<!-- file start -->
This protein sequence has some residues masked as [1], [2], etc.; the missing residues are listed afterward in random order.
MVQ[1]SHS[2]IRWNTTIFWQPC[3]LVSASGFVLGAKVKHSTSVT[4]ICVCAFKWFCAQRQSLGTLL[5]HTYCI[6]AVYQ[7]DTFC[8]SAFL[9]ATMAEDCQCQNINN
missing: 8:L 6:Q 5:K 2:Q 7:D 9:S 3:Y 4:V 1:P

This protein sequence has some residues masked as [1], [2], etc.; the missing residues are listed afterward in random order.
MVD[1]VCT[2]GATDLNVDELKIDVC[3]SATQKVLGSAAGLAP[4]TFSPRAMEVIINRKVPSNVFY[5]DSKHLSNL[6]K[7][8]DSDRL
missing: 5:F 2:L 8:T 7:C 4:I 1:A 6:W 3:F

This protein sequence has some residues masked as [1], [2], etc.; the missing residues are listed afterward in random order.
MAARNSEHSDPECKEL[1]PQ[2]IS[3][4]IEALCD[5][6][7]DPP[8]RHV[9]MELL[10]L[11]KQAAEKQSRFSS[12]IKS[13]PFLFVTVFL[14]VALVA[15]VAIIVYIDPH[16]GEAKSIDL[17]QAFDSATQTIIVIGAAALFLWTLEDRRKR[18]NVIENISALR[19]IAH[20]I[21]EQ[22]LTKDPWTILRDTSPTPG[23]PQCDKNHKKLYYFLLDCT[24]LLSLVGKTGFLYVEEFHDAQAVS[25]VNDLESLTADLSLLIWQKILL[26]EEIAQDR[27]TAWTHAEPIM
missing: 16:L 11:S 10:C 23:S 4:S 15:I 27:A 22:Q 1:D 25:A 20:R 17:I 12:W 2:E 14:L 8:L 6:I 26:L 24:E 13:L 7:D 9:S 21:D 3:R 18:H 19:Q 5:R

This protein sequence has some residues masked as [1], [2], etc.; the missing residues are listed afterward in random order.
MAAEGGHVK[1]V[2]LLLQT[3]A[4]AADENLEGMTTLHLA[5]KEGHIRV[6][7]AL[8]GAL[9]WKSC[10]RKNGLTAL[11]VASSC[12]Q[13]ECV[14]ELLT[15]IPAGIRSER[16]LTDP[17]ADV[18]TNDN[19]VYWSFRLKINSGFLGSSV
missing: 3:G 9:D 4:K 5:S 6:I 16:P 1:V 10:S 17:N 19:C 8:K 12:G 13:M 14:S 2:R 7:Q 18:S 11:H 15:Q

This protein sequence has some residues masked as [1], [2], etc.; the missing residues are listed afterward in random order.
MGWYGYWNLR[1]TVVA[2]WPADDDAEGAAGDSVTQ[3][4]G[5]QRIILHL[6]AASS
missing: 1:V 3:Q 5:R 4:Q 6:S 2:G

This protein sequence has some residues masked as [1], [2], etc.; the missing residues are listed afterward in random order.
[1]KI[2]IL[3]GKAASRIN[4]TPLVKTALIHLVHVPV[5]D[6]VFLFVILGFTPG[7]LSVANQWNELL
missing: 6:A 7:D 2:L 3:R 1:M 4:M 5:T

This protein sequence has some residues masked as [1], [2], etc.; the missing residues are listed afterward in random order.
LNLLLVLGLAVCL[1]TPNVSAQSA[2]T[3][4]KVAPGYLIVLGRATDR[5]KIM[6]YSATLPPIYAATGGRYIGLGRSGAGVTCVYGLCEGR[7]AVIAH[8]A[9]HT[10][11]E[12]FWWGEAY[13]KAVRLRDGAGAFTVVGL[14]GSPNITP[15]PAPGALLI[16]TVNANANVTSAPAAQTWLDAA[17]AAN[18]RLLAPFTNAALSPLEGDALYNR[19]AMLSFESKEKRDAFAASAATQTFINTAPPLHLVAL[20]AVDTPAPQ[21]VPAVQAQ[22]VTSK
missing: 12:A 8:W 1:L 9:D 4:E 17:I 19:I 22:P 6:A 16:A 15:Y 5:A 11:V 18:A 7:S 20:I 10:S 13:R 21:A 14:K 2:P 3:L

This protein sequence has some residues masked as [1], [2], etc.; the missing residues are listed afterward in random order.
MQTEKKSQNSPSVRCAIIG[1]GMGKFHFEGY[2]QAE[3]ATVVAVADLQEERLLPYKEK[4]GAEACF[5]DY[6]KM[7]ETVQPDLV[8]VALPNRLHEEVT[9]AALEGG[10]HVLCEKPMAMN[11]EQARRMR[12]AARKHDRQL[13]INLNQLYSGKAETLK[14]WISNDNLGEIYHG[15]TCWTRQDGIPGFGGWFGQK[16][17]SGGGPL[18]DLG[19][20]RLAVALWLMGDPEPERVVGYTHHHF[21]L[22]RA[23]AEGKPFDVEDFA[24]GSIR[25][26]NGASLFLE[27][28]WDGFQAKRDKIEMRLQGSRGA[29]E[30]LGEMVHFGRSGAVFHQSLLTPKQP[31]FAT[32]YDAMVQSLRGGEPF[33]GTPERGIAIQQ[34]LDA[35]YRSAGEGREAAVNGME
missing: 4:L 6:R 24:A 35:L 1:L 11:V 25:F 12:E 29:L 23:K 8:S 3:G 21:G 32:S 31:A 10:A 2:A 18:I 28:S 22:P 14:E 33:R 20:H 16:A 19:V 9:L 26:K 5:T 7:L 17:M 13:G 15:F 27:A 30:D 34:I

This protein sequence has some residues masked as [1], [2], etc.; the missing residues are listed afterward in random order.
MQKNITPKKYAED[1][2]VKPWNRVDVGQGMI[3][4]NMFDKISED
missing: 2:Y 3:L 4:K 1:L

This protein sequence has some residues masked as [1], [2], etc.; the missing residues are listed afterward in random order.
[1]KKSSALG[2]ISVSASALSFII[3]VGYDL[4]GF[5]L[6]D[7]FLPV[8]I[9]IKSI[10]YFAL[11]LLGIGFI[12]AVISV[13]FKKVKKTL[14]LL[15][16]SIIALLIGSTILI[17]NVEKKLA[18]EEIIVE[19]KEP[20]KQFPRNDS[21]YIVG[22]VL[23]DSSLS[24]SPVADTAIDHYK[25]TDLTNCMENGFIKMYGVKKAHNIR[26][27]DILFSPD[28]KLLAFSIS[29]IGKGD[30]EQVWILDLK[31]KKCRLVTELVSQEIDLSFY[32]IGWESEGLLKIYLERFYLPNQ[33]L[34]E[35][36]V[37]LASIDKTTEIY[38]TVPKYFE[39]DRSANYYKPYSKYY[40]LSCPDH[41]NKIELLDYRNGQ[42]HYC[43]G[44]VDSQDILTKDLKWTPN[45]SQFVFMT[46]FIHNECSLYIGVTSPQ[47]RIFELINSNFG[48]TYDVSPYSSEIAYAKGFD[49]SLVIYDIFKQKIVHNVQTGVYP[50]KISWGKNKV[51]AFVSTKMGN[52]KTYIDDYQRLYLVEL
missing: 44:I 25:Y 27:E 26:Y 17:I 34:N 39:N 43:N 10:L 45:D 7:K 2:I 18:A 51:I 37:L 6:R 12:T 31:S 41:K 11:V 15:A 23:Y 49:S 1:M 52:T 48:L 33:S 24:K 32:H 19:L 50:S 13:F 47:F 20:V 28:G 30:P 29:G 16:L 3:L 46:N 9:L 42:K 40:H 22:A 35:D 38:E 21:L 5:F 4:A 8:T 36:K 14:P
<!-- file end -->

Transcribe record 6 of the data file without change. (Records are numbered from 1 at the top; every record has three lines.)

This protein sequence has some residues masked as [1], [2], etc.; the missing residues are listed afterward in random order.
[1]KI[2]IL[3]GKAASRIN[4]TPLVKTALIHLVHVPV[5]D[6]VFLFVILGFTPG[7]LSVANQWNELL
missing: 6:A 7:D 2:L 3:R 1:M 4:M 5:T